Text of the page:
* Many women, (including me!) read m/m novels, gay male erotic comics and Yaoi. (And it is not just perving at big cocks, honest! Although… that is kinda nice) Why is it, do you think, a number of women do enjoy your work and the depiction of men together in particular?
I honestly have no idea why chicks like my work.
Ok. I might just leap in here and share why I like it… because it is beautiful, hot and sometimes just makes my toes curl. Also, check out a quote from Laura Baumbach of MLR Press I have added to this page.
Returning to regular viewing…
* What challenging things have you dealt with as an artist of gay male erotic illustrations and comics?
It’s difficult sometimes doing what I do. First off, there’s not a whole lot of money in this business. So you don’t do it for the money you do it for the love of the genre. I find the most difficult thing is keeping my erotic work separate from my mainstream business. Most of my regular clients would not appreciate my erotic work and so I must keep such work hidden from them. Also, many people don’t view erotic art as real art. It’s not as valid as a painting of a bowl of fruit…so I think all erotic artists must deal with self esteem issues from time to time.
* Are there any particular artists you admire?
I love some of the gay favs like Tom of Finland, and Harry Bush, I admire what they did for all of us that followed in their footsteps. One of my all-time favorite artists is Paul Cadmus. His drawings are stunning, his tempera paintings are wild, and his view on society blows my mind. There are also many contemporary erotic artists that I admire including Benoit Prevot, Luc Latulippe, Gengoroh Tagame, and of course Patrick Fillion.
* Do you have a piece of work you’re particularly proud of or feel emotionally connected to?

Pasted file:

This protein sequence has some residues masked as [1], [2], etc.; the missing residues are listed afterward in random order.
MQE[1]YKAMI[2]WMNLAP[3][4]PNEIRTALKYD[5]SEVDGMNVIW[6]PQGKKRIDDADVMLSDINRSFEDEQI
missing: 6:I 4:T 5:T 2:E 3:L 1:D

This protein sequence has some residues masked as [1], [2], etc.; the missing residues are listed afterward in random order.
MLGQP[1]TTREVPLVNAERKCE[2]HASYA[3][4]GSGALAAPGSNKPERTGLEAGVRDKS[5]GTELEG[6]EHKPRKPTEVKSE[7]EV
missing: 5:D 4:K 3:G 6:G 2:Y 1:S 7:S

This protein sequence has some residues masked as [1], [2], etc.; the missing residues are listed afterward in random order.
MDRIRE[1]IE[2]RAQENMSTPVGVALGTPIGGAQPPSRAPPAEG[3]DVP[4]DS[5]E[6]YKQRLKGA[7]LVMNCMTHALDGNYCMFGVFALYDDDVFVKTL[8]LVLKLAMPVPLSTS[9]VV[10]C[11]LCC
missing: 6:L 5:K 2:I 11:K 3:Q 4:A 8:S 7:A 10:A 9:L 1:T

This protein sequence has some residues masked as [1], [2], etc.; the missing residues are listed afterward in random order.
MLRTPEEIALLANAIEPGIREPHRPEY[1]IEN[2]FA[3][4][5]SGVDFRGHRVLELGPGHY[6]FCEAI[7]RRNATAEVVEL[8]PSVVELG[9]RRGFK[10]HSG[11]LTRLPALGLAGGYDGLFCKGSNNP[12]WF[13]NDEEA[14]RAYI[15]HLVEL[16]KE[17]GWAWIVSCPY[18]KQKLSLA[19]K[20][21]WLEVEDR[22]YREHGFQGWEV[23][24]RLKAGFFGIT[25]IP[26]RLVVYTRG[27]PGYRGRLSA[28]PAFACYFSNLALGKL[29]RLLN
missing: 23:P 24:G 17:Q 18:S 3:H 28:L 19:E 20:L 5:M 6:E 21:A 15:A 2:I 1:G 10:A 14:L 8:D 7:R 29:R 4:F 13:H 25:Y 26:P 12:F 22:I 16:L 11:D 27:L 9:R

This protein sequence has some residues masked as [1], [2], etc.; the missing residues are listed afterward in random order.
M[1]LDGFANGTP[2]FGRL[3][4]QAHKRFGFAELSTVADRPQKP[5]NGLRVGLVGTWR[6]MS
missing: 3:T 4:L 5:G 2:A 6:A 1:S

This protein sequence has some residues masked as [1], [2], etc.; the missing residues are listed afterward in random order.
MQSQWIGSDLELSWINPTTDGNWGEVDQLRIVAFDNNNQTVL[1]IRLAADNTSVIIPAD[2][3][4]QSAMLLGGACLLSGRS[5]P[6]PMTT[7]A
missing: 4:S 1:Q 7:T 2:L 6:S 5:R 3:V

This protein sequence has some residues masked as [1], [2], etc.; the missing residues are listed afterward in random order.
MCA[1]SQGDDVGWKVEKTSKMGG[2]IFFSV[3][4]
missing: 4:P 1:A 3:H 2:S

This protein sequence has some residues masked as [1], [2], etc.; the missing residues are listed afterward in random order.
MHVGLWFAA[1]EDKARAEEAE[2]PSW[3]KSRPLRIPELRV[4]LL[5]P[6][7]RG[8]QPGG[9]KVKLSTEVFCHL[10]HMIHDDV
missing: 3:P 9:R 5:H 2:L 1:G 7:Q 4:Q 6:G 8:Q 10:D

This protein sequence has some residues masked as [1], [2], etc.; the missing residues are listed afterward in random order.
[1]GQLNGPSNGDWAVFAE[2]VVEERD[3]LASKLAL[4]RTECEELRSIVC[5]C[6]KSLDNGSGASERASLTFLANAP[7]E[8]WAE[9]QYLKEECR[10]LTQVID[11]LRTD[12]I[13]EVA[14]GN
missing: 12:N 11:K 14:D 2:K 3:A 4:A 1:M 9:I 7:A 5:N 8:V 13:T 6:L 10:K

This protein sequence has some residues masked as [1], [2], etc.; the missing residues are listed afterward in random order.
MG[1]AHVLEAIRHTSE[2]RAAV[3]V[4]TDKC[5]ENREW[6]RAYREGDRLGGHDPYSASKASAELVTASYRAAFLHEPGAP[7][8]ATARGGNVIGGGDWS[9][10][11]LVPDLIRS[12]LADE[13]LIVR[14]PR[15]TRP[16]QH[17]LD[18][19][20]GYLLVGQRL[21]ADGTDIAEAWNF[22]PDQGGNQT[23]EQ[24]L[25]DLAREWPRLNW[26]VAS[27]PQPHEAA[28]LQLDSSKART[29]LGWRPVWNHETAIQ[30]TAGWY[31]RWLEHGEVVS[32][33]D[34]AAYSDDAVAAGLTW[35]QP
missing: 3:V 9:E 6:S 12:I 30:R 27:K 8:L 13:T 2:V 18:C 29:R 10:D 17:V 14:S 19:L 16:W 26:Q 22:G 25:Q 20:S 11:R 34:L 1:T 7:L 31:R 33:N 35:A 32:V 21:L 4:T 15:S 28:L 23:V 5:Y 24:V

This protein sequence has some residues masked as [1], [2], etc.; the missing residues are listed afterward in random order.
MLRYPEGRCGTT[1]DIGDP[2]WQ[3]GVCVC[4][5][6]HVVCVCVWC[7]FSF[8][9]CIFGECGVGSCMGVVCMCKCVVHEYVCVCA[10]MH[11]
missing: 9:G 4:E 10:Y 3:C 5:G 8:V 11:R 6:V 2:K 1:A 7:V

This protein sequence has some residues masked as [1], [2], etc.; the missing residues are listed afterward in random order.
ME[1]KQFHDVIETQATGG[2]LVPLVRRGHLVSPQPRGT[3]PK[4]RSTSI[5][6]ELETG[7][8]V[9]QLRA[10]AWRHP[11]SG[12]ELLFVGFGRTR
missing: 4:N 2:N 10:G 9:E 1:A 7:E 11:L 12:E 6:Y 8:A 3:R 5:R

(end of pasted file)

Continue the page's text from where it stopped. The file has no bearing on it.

There are a couple of recent pieces that I’m particularly proud of the first being my Lost ecstasy piece which is partially featured on the homepage of my website. I feel that this piece really covers how I feel about sex and eroticism in general. The loss of control and invasive pleasure that truly powerful sex evokes are what I tried to capture in this piece.
The other piece I’m really proud of is my depiction of the X-mens’ Nightcrawler. I like the graphic treatment and playful attitude of the character. I had a lot of fun doing this piece and I think that sense of pleasure comes through in the final.
* What are you reading?
I just finished reading “Son of a Witch” by Gregory Maguire, which is the sequel to “Wicked: the Life and Times of the Wicked Witch of the West”. I know that’s about as gay as it gets but I don’t care I love everything that man writes.
* What have you got coming out soon for us to look out for?
I have a whole bunch of illustrations coming out in MEN magazine and I have a very special series of images that I will be starting in a week or two. I will be posting some of these images on my blog as I finish them. Stay tuned for more info about that.
* If there is anything else you’d like to share, please do. (yes, yes, I know you are so over writing for me now!!)
I just wanted to thank you for the opportunity to discuss my work. I always love to hear from fans, especially those fans that can articulate beyond just…”dude, that hot!” I especially wanted to thank you for opening my eyes to the female fan-base that I didn’t even know I had. You ladies rock!
Mike, you really are seriously wonderful. Your art is incredible and you have a way with pictures and words also. Thank you, and I am hoping I did not give you carpel tunnel and you are still able to draw the smexin mens. heh.
You can check out Mike in MEN Magazine here. You can also find Mike at his website here or check for news at his blog here. To buy some of Mike’s work you can check out Class Comics, their online shop is opening again on the 22nd of July. Thanks Mike!